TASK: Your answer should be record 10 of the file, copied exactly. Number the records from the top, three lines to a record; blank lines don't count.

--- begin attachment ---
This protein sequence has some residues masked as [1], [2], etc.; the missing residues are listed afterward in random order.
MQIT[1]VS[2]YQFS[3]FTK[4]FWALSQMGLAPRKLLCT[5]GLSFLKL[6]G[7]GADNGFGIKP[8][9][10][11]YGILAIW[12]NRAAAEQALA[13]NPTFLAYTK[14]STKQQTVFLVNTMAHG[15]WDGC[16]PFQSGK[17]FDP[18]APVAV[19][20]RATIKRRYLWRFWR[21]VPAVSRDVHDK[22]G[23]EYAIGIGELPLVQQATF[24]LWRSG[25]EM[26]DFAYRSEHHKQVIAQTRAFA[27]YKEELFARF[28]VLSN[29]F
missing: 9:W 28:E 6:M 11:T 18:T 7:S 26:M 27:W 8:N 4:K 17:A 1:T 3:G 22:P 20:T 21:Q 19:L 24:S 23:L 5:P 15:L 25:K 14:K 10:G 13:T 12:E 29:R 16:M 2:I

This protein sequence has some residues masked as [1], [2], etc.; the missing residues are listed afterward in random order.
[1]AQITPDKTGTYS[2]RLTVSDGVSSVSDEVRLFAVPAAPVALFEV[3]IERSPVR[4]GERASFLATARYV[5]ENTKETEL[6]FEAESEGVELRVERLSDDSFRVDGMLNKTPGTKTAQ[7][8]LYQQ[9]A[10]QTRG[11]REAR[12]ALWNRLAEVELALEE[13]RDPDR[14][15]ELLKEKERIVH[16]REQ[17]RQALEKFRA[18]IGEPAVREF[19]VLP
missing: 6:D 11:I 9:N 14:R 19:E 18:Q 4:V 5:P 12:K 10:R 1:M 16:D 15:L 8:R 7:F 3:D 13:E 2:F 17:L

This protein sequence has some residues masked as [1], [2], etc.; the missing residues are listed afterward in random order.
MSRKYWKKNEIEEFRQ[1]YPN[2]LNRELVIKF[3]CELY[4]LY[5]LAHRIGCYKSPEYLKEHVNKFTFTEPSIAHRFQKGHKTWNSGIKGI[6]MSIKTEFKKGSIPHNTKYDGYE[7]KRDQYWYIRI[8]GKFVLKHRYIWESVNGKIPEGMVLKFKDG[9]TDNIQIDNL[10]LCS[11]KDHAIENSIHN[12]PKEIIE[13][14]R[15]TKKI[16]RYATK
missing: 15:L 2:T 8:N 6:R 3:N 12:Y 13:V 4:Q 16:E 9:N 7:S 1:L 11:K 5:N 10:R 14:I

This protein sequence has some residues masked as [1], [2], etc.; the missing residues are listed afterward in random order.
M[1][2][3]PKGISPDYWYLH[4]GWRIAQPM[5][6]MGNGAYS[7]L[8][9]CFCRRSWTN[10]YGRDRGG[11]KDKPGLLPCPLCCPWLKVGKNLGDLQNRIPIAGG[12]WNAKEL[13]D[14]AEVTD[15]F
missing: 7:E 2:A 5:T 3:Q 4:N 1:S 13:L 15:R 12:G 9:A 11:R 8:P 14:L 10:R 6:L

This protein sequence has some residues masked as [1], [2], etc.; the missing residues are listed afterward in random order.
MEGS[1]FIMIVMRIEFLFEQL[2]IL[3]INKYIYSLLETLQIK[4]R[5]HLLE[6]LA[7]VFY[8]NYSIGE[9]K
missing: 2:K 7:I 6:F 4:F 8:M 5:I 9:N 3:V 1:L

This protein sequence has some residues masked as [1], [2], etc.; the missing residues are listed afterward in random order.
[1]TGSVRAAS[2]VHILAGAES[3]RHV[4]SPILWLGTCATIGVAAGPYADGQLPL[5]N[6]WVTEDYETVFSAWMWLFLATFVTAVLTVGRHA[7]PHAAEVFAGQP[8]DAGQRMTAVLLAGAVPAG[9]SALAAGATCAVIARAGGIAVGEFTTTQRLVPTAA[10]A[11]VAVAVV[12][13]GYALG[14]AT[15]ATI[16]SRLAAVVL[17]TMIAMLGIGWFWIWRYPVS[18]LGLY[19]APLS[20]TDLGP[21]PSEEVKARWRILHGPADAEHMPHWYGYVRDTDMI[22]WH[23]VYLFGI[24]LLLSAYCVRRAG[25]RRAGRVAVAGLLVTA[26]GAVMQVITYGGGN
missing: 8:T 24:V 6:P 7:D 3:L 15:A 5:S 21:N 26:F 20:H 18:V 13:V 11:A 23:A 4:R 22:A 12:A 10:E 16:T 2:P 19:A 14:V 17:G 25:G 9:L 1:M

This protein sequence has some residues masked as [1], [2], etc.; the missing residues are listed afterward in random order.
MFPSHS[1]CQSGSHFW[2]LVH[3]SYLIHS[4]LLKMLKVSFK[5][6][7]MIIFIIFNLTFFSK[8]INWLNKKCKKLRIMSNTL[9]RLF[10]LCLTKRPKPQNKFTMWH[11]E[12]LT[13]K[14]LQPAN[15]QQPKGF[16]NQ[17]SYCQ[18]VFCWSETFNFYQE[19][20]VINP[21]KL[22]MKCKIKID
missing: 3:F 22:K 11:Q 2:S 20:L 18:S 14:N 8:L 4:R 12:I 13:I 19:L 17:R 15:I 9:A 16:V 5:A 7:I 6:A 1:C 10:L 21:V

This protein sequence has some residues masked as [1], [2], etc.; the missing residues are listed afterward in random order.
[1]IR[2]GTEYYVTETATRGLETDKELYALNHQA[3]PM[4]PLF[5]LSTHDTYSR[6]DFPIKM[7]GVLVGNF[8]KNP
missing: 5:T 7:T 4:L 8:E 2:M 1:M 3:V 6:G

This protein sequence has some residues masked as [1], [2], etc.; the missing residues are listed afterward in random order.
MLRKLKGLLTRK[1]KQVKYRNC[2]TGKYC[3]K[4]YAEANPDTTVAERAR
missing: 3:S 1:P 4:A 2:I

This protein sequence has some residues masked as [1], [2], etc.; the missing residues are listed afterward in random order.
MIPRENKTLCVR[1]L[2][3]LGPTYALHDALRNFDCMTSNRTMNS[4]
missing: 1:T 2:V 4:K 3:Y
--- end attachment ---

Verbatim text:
This protein sequence has some residues masked as [1], [2], etc.; the missing residues are listed afterward in random order.
MIPRENKTLCVR[1]L[2][3]LGPTYALHDALRNFDCMTSNRTMNS[4]
missing: 1:T 2:V 4:K 3:Y